Overall, a fascinating read and great to read a book set in modern Africa but I can't wholeheartedly recommend this book due to the odd role of the Messengers, talking animals. 

The book is designed for children from about 8-11. It is published by New Growth Press and is available from Amazon.

Disclaimer: I was given an e-copy of this book in exchange for a review. I was not required to write a positive review. The views are my own.

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Friday, 7 October 2016

Latest Adventures of the Book Club

One of the activities at our home education group is a book club or rather two book clubs. I run the older group and a friend runs the younger group.

The older group has children from 9 to 12 and includes both voracious and struggling readers.

We have a couple of books for each term which are connected to the term's theme. This term we are studying Europe so the older group are reading Lois Lowry's book, Number the Stars, about Jews in Denmark during the Nazi Occuption. Later in the term, the book is The Good Master.  Both books have some themes of treatment of minority races in Europe before or during the Second World War. I can't say that I selected them for this reason but it is a useful unifying point. 
The younger group have been reading Emil and the Detectives and are due to read Patricia St John's beautiful book, Treasures of the Snow.

A recent highlight for the older group has been being a judging panel for the Royal Society Young People's Book Prize. Voting was completed today ably chaired by one of the children. 

 Being a judging panel meant that we were given six science books. Each child had to read the books and make a judgement about them. 

Being rather mad, I decided that I would work on individualised book recommendations for each child. The children filled in sheets about the genres they like and dislike, and their current reading. Over the summer, I read children's books. This term, I have read children's books and I have almost reached my target of three recommendations for each child. I talk about the recommendations at the rate of one child per meeting, with the whole group present. 

The children also recommend books to one another. Both the child making the recommendation and the one who then reads the book have a small reward.

Plans for the next few months include a visit from the author Douglas Bond, in March 2017. This is open to home educators who do not usually come to the group. If you are interested and can get to London, please let me know.

Whilst I enjoy running a book club,my knowledge of literature is a bit on the limited side. If anyone is in a similar position, I recommend Deconstructing Penguins for some ideas about how to look at literature with children.  If anyone reading this runs a children's book club, I would love to know how it works as new ideas are appreciated and there is much to learn!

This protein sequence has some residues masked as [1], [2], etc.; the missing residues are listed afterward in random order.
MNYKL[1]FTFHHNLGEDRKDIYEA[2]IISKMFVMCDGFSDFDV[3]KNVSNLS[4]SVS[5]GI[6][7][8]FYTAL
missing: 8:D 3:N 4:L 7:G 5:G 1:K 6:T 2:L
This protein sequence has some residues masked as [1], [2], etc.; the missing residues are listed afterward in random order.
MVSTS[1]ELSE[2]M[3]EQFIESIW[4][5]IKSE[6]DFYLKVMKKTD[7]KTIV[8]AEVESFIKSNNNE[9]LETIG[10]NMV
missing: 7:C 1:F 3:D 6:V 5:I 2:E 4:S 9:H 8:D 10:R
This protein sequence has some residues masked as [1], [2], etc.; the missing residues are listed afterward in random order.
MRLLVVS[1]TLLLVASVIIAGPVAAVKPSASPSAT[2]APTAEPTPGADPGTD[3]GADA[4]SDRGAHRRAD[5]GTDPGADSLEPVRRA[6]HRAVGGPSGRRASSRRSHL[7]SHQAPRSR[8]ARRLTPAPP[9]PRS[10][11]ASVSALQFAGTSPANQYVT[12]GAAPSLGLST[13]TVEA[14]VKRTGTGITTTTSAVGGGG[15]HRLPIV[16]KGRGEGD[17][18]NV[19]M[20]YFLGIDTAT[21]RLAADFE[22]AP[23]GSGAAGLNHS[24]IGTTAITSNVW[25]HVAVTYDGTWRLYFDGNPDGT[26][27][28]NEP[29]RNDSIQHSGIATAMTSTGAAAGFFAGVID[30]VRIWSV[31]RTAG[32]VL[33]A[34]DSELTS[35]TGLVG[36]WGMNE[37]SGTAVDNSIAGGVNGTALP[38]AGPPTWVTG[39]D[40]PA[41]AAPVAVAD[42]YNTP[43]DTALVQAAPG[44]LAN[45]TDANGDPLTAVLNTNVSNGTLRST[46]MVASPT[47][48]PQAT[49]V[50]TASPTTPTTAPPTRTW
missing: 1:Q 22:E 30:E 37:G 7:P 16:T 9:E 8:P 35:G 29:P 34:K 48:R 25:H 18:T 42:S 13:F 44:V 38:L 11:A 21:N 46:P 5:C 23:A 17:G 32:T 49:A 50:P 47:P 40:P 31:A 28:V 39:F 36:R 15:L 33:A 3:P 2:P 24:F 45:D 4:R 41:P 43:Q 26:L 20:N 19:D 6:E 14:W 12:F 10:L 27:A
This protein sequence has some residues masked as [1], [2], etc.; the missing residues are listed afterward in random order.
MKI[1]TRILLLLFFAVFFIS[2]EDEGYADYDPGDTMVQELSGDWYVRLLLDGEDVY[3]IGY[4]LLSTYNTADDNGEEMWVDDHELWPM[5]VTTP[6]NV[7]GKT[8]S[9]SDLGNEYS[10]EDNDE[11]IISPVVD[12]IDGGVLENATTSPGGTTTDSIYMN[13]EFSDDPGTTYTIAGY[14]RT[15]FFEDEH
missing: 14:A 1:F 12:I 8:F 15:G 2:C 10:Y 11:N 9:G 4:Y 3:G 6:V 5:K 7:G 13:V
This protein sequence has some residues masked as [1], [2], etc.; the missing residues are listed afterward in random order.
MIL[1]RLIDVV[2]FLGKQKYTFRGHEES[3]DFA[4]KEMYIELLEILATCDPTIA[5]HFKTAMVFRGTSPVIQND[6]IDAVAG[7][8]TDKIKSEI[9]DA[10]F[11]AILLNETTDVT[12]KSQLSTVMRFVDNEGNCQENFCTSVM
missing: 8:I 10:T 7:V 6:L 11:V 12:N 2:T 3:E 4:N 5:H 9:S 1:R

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Thursday, 6 October 2016

No change Jehovah knows

Last night, at our church Bible study, we sang this hymn by Horatius Bonar who was a nineteenth century Scottish minister and hymn writer. The last two verses of this hymn really struck me.

I hear the words of love.
I gaze upon the blood,
I see the mighty sacrifice,
And I have peace with God.

'Tis everlasting peace!
Sure as Jehovah'sname,
And stable as His steadfast throne,
For evermore the same.

The clouds may go and come, 
And storms may sweep my sky-
This blood-sealed friendship changes not:
The Cross is ever nigh.

My love is oft-times low,
My joy still ebbs and flows;
But peace with Him remains the same-
No change Jehovah knows.

I change, He changes not,
The Christ can never die;
His love, not mine, the resting place,
His trust, not mine, the tie.

We change and our feelings alter but the Lord never changes. His promises are secure.

 This reminds me of the verse 
 For all flesh is as grass, and all the glory of man as the flower of grass. The grass withereth, and the flower thereof falleth away:
 But the word of the Lord endureth for ever.
1 Peter 1 v24-25
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Monday, 3 October 2016

October Inspiration

I love October: colours of autumn  with the edge of trying to grab sunshine before grayness of November. 

 Just recently, I was surprised and delighted to find Delivering Grace on a list of top 100 homeschooling blogs on the Healthy Moms Magazine.

The amount of art going on here sunk down during the summer. I have been working on increasing this with the lovely Art Lab for Kids. Now to add to this, Tinkerlab has a seven day art challenge with daily emails with arty ideas. 

Younger Daughter requested to learn Latin this year. We are using the gentle Minimus Latin, initially and found this supporting website. This has ideas which are useful for any starter in Latin or to support learning about Romans. The programme and site is designed for primary aged children.

One concern about home education is whether parents can teach every subject well. Of course, the answer is no. This article from Eclectic Homeschooling explains how we all manage this.

Recently, a great hymn writer went to be with his Lord. This link is to the congregational singing of Great is the Gospel of our Glorious Lord and also provides the words.